Animal Spirits, by Akerlof and Shiller

Yale Prof. Robert Shiller, author of Irrational Exuberance (2000; 2005), predicted the 2008 financial collapse years before it happened. Last year, Shiller partnered with UC Berkeley Prof. George Akerlof to produce Animal Spirits–elaborating on the psychology that inspires “irrational exuberance” and other mass human behavior that affects the economy. . . . → Read More: Animal Spirits, by Akerlof and Shiller

Beauty and Profit: The Evolution of Beauty (2017) by Richard O. Prum

In 1860 Charles Darwin wrote to a colleague: “The sight of a feather in a peacock’s tail…makes me sick!” What was Darwin’s problem? He had just published On the Origin of Species, laying out his theory of evolution by natural selection. Yet he worried about seemingly maladaptive features of living organisms–like the peacock’s beautiful but cumbersome tail. In a later book, Darwin would argue that sexual selection also plays a major role in evolution. Yet to this day, as Richard Prum complains in his magnificent new book, The Evolution of Beauty, evolutionary biologists dismiss the possibility of anything besides natural selection. Likewise, mainstream economists dismiss the possibility that anything besides competition for profits could account for the economic world around us… . . . → Read More: Beauty and Profit: The Evolution of Beauty (2017) by Richard O. Prum

Benefits of Military Spending

As Kevin Phillips recorded in Wealth and Democracy (2002), war has created the opportunity for many great fortunes. Thus the frenzied looting–and disregard for the lives of both US soldiers and corporate employees–displayed in Robert Greenwald’s new film Iraq for Sale: The War Profiteers. One small example: drivers shuttle empty mail trucks up and down . . . → Read More: Benefits of Military Spending

Cornered: The New Monopoly Capitalism and the Economics of Destruction, by Barry C. Lynn

This is the scariest book I’ve read since The Day of the Triffids. Back in the ‘70’s, US business monopolization seemed bad, but not getting worse. Spinoffs and breakups balanced mergers. Since then, as documented in Cornered by financial journalist Barry Lynn, global monopolization has rapidly returned us to a new age of robber barons. . . . → Read More: Cornered: The New Monopoly Capitalism and the Economics of Destruction, by Barry C. Lynn

David and Goliath, or Why the One Percent Has to Rig the System

Malcolm Gladwell’s bestseller, David and Goliath, asks how and why the weak win far more often than we expect. What characteristics of the weak can sometimes make them strong? What characteristics of the powerful can often make them vulnerable? For a long-time inequality buff like me, Gladwell provides some new insights. . . . → Read More: David and Goliath, or Why the One Percent Has to Rig the System

Economan Captures the Knowledge Economy: David Warsh on Knowledge and the Wealth of Nations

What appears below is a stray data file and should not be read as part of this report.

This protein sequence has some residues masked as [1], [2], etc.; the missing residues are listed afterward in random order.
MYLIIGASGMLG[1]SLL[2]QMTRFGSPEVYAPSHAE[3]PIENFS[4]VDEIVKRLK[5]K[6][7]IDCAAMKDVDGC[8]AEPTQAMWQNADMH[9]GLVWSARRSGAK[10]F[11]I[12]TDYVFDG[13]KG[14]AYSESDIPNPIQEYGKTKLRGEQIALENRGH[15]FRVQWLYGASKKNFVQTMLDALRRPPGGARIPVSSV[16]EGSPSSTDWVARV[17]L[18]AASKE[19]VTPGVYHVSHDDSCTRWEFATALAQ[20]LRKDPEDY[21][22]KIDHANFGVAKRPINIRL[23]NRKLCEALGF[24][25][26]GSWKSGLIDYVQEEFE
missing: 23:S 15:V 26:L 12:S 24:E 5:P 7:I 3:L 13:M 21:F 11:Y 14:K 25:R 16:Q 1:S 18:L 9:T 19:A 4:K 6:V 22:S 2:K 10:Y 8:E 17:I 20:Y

David Warsh’s engaging new book Knowledge and the Wealth of Nations tells two stories. One story, beginning with Adam Smith, covers the history of thought about the relationship of economic growth and economies of scale. Warsh finds in Smith a contradiction between the huge technical economies of the pin factory, which should create monopolies, and . . . → Read More: Economan Captures the Knowledge Economy: David Warsh on Knowledge and the Wealth of Nations

Free Lunch: How the Wealthiest Americans Enrich Themselves at Government Expense (and Stick You With the Bill) by David Cay Johnston

Remy Welling, an IRS tax auditor, had a problem. In December 2002, her boss asked her to sign off on an audit that hadn’t yet begun, essentially giving a company an advance free pass. She refused, and began investigating. Pretty soon, she discovered what the company was up to: changing the issue date of options . . . → Read More: Free Lunch: How the Wealthiest Americans Enrich Themselves at Government Expense (and Stick You With the Bill) by David Cay Johnston

Helping People Help Themselves, by David Ellerman

David Ellerman’s new book, Helping People Help Themselves: From the World Bank to an Alternative Philosophy of Development Assistance, (forward by Albert O. Hirschman) is finally out in affordable paperback. Yay!

“The best kind of help to others, whenever possible, is indirect, and consists in such modifications of the conditions of life, of the general . . . → Read More: Helping People Help Themselves, by David Ellerman

How Doctors Think, by Jerome Groopman M.D.

Two years ago, an urgent call from my father: My mother, then 84, was ill. Gray skin, sunken eyes, confused. At the hospital, her blood tests showed abnormally high levels of calcium. She had calcium poisoning. Calcium poisoning? Six weeks prior, it turned out, the family doctor had instructed her to start taking calcium tablets . . . → Read More: How Doctors Think, by Jerome Groopman M.D.

How the U.S. Military Protects and Enriches Multinational Speculators

At a 1972 economics conference, at the height of the Vietnam war, Mason Gaffney presented an invited paper blandly entitled “The Benefits of Military Spending.” The paper so shocked the conference organizer that he refused to include it in the conference volume. Gaffney couldn’t find another publisher willing to touch it. Now, only 46 years later, here’s that paper (draft version), updated by Cliff Cobb, and published in the American Journal of Economics and Sociology (March 2018). What so offended the economics establishment? . . . → Read More: How the U.S. Military Protects and Enriches Multinational Speculators